But looking at the heading “Britain’s dog owners have lost control” and I don’t think thats far from the truth. I’ve said before, I have never seen so many badly trained, out of control dogs. Why?? I think there are a number of reasons, both equipment and method of training. People are indoctrinated in force free training. People are frightened of correcting their children, (just look at them running riot in ASDA) and frightened to correct their dog. It started years ago when Dr Rodger Mugford wrote a book, “Never Say No” I thought at the time, “Wow, there goes half of my training!” Of course you should correct your dog. I don’t mean thrashing it to within an inch of it’s life, but I do mean letting it know that a particular behaviour is unacceptable. Yes, training should be a happy time, but if your dog is sticking two fingers up then it’s time to remind him/her who is giving the orders. Most dogs, and particularly Labradors, are good at learning and taking orders. But they are a very social breed and love everything and everyone. Remember that and also remember, “Everything is a training opportunity” Sadly there are people who have never really trained their dog at all. Slightly better are the people who believe they have attempted to train their dog and “The dog does not listen.” Think about that. Dogs DO listen but they don’t speak English. Think, “Does my dog understand what I’m trying to teach or am I simply confusing him?” I watched an online training seminar last Thursday, and the one point she made was that visual cues are more powerful than verbal cues. Logical when you think about it, signs are universal, sounds need an understanding of the language.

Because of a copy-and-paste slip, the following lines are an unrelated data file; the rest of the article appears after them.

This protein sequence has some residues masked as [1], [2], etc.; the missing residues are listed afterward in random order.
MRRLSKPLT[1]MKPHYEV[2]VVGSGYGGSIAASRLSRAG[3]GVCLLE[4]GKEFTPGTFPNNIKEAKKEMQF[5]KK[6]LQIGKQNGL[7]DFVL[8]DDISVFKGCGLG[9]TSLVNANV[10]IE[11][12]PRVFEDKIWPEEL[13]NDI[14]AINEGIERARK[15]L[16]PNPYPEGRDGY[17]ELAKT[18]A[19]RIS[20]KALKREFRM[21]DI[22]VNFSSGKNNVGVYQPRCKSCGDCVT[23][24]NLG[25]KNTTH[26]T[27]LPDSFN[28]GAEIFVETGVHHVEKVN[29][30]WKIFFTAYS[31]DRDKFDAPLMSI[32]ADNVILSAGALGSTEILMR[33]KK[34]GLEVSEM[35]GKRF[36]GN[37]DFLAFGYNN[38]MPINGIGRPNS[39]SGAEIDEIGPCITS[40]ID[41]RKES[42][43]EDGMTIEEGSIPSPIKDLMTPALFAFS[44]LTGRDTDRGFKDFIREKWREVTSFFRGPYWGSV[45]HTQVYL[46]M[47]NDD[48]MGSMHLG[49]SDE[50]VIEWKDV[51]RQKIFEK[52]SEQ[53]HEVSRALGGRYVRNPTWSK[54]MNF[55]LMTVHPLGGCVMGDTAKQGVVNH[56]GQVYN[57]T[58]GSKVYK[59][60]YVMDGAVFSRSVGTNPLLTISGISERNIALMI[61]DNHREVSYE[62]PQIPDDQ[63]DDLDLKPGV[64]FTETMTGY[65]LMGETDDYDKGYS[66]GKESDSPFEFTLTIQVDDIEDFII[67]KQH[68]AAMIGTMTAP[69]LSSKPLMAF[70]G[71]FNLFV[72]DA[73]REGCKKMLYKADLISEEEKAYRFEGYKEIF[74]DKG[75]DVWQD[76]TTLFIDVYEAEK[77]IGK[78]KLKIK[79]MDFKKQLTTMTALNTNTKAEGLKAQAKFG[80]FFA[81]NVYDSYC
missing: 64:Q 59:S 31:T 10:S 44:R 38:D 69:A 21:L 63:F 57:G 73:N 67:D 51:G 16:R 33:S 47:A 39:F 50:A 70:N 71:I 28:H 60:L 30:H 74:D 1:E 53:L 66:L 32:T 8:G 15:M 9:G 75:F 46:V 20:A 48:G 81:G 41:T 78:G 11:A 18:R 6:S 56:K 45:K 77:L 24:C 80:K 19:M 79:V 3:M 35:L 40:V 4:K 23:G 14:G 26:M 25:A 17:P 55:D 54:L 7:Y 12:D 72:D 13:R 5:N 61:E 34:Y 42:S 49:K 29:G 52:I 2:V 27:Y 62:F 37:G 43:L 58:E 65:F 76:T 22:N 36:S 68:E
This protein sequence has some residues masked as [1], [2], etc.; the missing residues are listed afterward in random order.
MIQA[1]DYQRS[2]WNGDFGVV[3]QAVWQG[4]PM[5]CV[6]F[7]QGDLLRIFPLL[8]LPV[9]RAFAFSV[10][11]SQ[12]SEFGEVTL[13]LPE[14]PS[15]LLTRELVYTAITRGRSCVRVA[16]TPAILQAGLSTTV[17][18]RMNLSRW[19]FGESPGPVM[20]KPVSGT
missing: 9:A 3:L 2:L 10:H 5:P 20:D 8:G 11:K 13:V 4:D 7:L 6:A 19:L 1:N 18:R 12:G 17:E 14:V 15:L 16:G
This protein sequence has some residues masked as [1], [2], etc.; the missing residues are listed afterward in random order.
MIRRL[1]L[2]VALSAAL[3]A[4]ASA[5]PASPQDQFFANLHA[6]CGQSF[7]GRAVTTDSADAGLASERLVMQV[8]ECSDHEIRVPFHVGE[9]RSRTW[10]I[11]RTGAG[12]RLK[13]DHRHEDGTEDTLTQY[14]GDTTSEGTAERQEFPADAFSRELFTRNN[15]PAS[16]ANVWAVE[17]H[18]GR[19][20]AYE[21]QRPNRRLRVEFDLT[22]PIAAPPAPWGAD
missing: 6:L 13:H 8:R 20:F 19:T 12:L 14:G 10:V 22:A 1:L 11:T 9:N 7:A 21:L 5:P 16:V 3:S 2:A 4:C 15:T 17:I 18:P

Then comes equipment. For several hundreds of years we have used collars and leads. Then along comes a manufacturer who designs something different, a harness. So he then decides it’s a good idea to tell people that collars will hurt our dogs, “Use our harness which is kind to dogs.” Completely ignoring the fact that collars have been used with no problem for the last 200 to 300 years He had “manufactured” a market for his wares. Think about this, you would not lead a horse by the tail, you lead from close to the front because the front steers, not the bum! Then comes extending leads, another hate of mine. Sorry but most people using extending leads are using them to avoid bothering to train. Sorry, there is no excuses, if you are going to have a dog then training is as essential as toys and a bed. It is part of dog ownership. If you are not prepared to train then get a goldfish instead. Get out there and start training. I used to instruct a class and one thing I used to say to the class. “Watch others training their dog. Shut your ears to the sounds but watch their actions. Can you understand from their actions what they are trying to teach? Because if you cant them what chance is there for their dog to understand?”
Thanks for starting this discussion John, it's helped to give me some fresh impetus after I've ( already! ) become a bit lazy and inconsistent with Jas's training. Like anything worth having I guess, it's worth putting in the work 🙂
Me and Jas have just got back from a short walk in the drizzle - loose lead all the way - hot dog sausage in hand 😀 Next time I can get to the pet supplies place I'll be getting a rope slip lead. At 16 weeks she is already very strong and still got all her crocodile teeth but she's keen to learn and we're getting little glimpses now of the lovely girl she is going to be.